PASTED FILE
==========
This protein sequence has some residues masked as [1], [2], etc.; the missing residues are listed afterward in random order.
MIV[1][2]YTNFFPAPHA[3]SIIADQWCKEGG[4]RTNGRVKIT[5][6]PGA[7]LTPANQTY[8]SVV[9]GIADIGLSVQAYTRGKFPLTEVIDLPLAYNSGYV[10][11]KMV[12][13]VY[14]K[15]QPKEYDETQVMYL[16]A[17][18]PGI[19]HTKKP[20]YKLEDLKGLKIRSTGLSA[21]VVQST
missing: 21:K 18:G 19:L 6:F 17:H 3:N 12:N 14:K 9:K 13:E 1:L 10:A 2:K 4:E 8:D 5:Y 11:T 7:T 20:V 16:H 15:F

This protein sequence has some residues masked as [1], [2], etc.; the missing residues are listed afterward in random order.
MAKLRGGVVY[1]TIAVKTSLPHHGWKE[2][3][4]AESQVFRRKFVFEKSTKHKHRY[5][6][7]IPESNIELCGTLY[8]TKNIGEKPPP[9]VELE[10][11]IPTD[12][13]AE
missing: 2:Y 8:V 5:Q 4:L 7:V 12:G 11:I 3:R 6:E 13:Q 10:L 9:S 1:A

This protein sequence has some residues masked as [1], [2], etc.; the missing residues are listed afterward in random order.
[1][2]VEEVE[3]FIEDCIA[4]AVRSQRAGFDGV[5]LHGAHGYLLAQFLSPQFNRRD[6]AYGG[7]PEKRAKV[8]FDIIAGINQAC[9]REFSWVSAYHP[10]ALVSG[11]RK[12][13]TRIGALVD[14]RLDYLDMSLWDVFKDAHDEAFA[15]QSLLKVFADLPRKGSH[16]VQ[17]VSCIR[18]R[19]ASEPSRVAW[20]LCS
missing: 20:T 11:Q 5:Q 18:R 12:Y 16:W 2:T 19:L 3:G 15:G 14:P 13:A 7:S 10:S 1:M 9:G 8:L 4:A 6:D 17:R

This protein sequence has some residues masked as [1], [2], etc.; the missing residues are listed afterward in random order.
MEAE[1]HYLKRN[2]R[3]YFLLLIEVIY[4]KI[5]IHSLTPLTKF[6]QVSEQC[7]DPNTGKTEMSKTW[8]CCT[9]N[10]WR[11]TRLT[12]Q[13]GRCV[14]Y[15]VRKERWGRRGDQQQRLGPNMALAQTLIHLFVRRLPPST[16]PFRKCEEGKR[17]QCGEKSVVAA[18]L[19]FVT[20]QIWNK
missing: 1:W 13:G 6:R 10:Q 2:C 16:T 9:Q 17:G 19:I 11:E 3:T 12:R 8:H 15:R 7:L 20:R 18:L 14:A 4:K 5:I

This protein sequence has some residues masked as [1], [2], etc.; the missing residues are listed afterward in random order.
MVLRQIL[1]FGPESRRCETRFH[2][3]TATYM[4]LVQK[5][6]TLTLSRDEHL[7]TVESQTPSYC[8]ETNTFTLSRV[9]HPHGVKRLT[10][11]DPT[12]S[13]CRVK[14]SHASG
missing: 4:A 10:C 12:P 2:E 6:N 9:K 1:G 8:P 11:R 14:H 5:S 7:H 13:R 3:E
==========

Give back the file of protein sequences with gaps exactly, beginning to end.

This protein sequence has some residues masked as [1], [2], etc.; the missing residues are listed afterward in random order.
MIV[1][2]YTNFFPAPHA[3]SIIADQWCKEGG[4]RTNGRVKIT[5][6]PGA[7]LTPANQTY[8]SVV[9]GIADIGLSVQAYTRGKFPLTEVIDLPLAYNSGYV[10][11]KMV[12][13]VY[14]K[15]QPKEYDETQVMYL[16]A[17][18]PGI[19]HTKKP[20]YKLEDLKGLKIRSTGLSA[21]VVQST
missing: 21:K 18:G 19:L 6:F 17:H 3:N 12:N 14:K 9:K 13:E 1:L 10:A 2:K 4:E 8:D 5:Y 11:T 7:T 20:V 16:H 15:F

This protein sequence has some residues masked as [1], [2], etc.; the missing residues are listed afterward in random order.
MAKLRGGVVY[1]TIAVKTSLPHHGWKE[2][3][4]AESQVFRRKFVFEKSTKHKHRY[5][6][7]IPESNIELCGTLY[8]TKNIGEKPPP[9]VELE[10][11]IPTD[12][13]AE
missing: 2:Y 8:V 5:Q 4:L 7:V 12:G 11:I 3:R 6:E 13:Q 10:L 9:S 1:A

This protein sequence has some residues masked as [1], [2], etc.; the missing residues are listed afterward in random order.
[1][2]VEEVE[3]FIEDCIA[4]AVRSQRAGFDGV[5]LHGAHGYLLAQFLSPQFNRRD[6]AYGG[7]PEKRAKV[8]FDIIAGINQAC[9]REFSWVSAYHP[10]ALVSG[11]RK[12][13]TRIGALVD[14]RLDYLDMSLWDVFKDAHDEAFA[15]QSLLKVFADLPRKGSH[16]VQ[17]VSCIR[18]R[19]ASEPSRVAW[20]LCS
missing: 20:T 11:Q 5:Q 18:R 12:Y 16:W 2:T 19:L 3:G 15:G 14:P 13:A 7:S 10:S 1:M 9:G 8:L 4:A 6:D 17:R

This protein sequence has some residues masked as [1], [2], etc.; the missing residues are listed afterward in random order.
MEAE[1]HYLKRN[2]R[3]YFLLLIEVIY[4]KI[5]IHSLTPLTKF[6]QVSEQC[7]DPNTGKTEMSKTW[8]CCT[9]N[10]WR[11]TRLT[12]Q[13]GRCV[14]Y[15]VRKERWGRRGDQQQRLGPNMALAQTLIHLFVRRLPPST[16]PFRKCEEGKR[17]QCGEKSVVAA[18]L[19]FVT[20]QIWNK
missing: 1:W 13:G 6:R 10:Q 2:C 16:T 9:Q 17:G 19:I 11:E 3:T 12:R 8:H 15:R 7:L 20:R 18:L 14:A 4:K 5:I

This protein sequence has some residues masked as [1], [2], etc.; the missing residues are listed afterward in random order.
MVLRQIL[1]FGPESRRCETRFH[2][3]TATYM[4]LVQK[5][6]TLTLSRDEHL[7]TVESQTPSYC[8]ETNTFTLSRV[9]HPHGVKRLT[10][11]DPT[12]S[13]CRVK[14]SHASG
missing: 4:A 10:C 12:P 2:E 6:N 9:K 1:G 8:P 11:R 14:H 5:S 7:H 13:R 3:E